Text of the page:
Morning News Honors 19 Staff Members as Journalists of the Year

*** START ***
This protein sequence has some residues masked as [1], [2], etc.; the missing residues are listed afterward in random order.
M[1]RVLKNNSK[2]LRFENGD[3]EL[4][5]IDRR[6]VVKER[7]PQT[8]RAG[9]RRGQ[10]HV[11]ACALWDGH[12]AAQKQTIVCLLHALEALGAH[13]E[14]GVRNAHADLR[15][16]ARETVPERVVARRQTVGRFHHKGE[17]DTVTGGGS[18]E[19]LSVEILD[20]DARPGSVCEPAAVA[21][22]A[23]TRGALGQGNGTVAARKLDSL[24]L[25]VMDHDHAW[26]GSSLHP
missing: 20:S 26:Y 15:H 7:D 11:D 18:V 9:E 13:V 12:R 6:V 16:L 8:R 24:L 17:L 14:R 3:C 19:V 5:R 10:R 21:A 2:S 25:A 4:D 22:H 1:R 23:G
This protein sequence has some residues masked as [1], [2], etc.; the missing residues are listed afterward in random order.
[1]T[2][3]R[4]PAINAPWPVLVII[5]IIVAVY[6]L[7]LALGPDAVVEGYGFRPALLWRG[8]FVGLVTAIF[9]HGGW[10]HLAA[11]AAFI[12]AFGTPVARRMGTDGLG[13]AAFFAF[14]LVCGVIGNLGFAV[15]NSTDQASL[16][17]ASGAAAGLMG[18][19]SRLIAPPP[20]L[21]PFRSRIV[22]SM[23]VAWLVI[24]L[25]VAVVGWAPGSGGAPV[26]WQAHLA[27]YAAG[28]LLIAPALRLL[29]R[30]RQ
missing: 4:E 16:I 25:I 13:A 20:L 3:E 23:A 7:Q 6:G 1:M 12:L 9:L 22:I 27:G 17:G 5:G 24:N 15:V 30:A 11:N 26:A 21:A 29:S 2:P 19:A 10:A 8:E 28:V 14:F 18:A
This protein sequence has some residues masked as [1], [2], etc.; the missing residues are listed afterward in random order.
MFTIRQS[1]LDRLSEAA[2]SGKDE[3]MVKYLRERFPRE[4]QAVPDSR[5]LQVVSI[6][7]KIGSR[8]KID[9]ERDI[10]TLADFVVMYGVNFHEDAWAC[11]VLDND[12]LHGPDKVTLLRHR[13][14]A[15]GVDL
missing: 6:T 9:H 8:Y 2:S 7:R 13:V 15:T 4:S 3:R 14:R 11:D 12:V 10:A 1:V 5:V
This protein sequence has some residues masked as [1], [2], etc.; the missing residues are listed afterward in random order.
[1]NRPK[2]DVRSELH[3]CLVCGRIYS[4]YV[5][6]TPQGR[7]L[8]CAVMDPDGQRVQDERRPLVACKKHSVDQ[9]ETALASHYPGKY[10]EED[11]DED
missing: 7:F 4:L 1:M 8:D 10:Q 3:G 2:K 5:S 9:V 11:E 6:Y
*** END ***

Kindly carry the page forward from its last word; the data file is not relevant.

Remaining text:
Nineteen Dallas Morning News staffers have been named as the organization's 2016 Journalists of the Year.The journalists - writers, editors, photographers, artists and digital innovators - were honored at a downtown luncheon Wednesday.The Morning News has presented the awards every year since 2010. This year's judges were Pulitzer winner Thomas French and Pulitzer finalist Kelley Benham French of Indiana University; data journalist Carl Bialik of FiveThirtyEight; and Mindy Marques and Rick Hirsch, editor and managing editor of the Miami Herald. Marques judged our Spanish-language entries.A special prize, the Robert W. Decherd Award for Civic Journalism, was given to Sunday and Enterprise Editor Tom Huang for his community-related efforts. He was nominated by a panel of senior editors and selected by Wilson and Jim Moroney, publisher and CEO of the Morning News.The civic journalism award is named after the retired longtime CEO of the Morning News' parent company.Here are the winners and excerpts of the judges' comments.Community Journalist of the Year: Matt WixonIn a city where high school football is a community connector, Matt Wixon has elevated coverage with original, off-the-beaten path stories far beyond the game. With deep reporting, a deft writing style and a creative approach, Wixon is a model for how to tap into the personal stories that drive high school sports.Production Hero of the Year: Greg RiddleIn a metro newsroom with a big league print product, few things are harder than maintaining a digital mindset and tempo while pressroom deadlines loom -- all the while remembering what's important to your audiences. Greg does that with pride and aplomb.Visual Journalist of the Year: John HancockWith a clean, modern style, John Hancock weaves in multiple elements to produce stunning digital story presentations. His designs offer multiple points of entry that co-exist rather than compete for attention. He brings a creative but subdued design that doesn't overwhelm the story itself.  Continue reading...

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